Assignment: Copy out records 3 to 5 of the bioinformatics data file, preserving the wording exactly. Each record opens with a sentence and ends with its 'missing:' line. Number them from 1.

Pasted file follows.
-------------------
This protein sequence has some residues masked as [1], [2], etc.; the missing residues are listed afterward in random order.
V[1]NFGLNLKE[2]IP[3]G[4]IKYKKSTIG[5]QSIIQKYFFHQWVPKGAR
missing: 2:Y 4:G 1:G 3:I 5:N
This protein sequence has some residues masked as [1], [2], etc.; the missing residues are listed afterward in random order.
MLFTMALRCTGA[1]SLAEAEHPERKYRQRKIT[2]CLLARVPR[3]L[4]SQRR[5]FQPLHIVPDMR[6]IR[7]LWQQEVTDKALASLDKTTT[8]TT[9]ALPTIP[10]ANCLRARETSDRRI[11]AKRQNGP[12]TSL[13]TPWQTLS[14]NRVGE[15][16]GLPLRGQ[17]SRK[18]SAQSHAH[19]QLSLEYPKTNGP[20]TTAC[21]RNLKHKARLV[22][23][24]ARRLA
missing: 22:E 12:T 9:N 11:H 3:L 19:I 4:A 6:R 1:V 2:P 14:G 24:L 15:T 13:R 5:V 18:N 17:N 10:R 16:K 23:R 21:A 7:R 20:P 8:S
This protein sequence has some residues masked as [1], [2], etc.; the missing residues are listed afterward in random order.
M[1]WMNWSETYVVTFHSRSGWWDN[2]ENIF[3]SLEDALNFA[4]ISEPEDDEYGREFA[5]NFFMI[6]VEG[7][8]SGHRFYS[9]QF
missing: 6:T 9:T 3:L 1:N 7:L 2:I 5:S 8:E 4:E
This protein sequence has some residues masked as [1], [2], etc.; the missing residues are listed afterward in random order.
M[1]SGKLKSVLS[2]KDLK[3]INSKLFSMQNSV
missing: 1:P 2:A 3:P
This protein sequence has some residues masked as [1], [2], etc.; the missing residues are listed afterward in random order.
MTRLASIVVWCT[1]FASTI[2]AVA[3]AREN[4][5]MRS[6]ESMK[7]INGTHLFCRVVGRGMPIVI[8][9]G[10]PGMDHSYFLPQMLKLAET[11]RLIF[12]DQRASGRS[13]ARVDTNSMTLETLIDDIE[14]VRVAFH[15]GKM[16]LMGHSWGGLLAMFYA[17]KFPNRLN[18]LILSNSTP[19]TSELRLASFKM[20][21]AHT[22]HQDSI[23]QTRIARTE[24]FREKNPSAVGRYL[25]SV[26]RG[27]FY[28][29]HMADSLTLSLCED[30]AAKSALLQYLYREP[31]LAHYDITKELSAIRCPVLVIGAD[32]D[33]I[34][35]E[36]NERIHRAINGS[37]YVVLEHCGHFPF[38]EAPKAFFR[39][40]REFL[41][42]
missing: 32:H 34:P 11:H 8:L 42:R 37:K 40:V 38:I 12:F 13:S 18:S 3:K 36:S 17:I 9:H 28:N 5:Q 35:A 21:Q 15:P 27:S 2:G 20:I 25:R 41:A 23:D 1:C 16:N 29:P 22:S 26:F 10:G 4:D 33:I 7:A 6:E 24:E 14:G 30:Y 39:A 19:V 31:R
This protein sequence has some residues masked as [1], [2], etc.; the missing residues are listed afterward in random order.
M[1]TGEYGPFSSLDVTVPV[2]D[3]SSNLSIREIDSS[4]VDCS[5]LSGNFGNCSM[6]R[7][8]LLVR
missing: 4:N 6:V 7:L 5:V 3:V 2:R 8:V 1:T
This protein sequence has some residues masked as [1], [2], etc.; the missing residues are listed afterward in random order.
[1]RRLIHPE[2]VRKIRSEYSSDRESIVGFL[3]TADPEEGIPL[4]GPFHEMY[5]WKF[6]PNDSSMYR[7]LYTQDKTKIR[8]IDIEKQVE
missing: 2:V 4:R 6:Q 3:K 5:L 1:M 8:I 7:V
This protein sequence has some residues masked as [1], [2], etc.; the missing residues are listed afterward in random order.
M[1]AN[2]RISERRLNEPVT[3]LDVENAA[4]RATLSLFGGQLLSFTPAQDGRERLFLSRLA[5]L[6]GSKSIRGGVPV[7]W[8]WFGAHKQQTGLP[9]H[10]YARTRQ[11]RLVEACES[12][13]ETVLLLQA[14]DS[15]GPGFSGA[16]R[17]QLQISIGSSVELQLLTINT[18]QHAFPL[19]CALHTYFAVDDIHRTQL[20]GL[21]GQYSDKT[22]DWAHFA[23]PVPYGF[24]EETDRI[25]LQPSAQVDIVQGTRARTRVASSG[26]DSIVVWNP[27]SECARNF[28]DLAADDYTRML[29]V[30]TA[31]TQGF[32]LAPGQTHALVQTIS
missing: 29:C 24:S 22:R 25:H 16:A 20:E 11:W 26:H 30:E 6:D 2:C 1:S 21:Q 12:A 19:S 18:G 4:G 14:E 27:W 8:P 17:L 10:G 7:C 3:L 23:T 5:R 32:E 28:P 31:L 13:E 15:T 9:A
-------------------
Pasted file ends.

This protein sequence has some residues masked as [1], [2], etc.; the missing residues are listed afterward in random order.
M[1]WMNWSETYVVTFHSRSGWWDN[2]ENIF[3]SLEDALNFA[4]ISEPEDDEYGREFA[5]NFFMI[6]VEG[7][8]SGHRFYS[9]QF
missing: 6:T 9:T 3:L 1:N 7:L 2:I 5:S 8:E 4:E
This protein sequence has some residues masked as [1], [2], etc.; the missing residues are listed afterward in random order.
M[1]SGKLKSVLS[2]KDLK[3]INSKLFSMQNSV
missing: 1:P 2:A 3:P
This protein sequence has some residues masked as [1], [2], etc.; the missing residues are listed afterward in random order.
MTRLASIVVWCT[1]FASTI[2]AVA[3]AREN[4][5]MRS[6]ESMK[7]INGTHLFCRVVGRGMPIVI[8][9]G[10]PGMDHSYFLPQMLKLAET[11]RLIF[12]DQRASGRS[13]ARVDTNSMTLETLIDDIE[14]VRVAFH[15]GKM[16]LMGHSWGGLLAMFYA[17]KFPNRLN[18]LILSNSTP[19]TSELRLASFKM[20][21]AHT[22]HQDSI[23]QTRIARTE[24]FREKNPSAVGRYL[25]SV[26]RG[27]FY[28][29]HMADSLTLSLCED[30]AAKSALLQYLYREP[31]LAHYDITKELSAIRCPVLVIGAD[32]D[33]I[34][35]E[36]NERIHRAINGS[37]YVVLEHCGHFPF[38]EAPKAFFR[39][40]REFL[41][42]
missing: 32:H 34:P 11:H 8:L 42:R 37:K 40:V 38:I 12:F 13:S 18:S 3:K 36:S 17:I 9:H 28:N 5:Q 35:A 21:Q 15:P 27:S 2:G 20:I 25:R 41:A 23:D 1:C 16:N 29:P 22:S 26:F 10:G 4:D 33:I 7:A 6:E 24:E 14:G 30:Y 39:A 19:V 31:R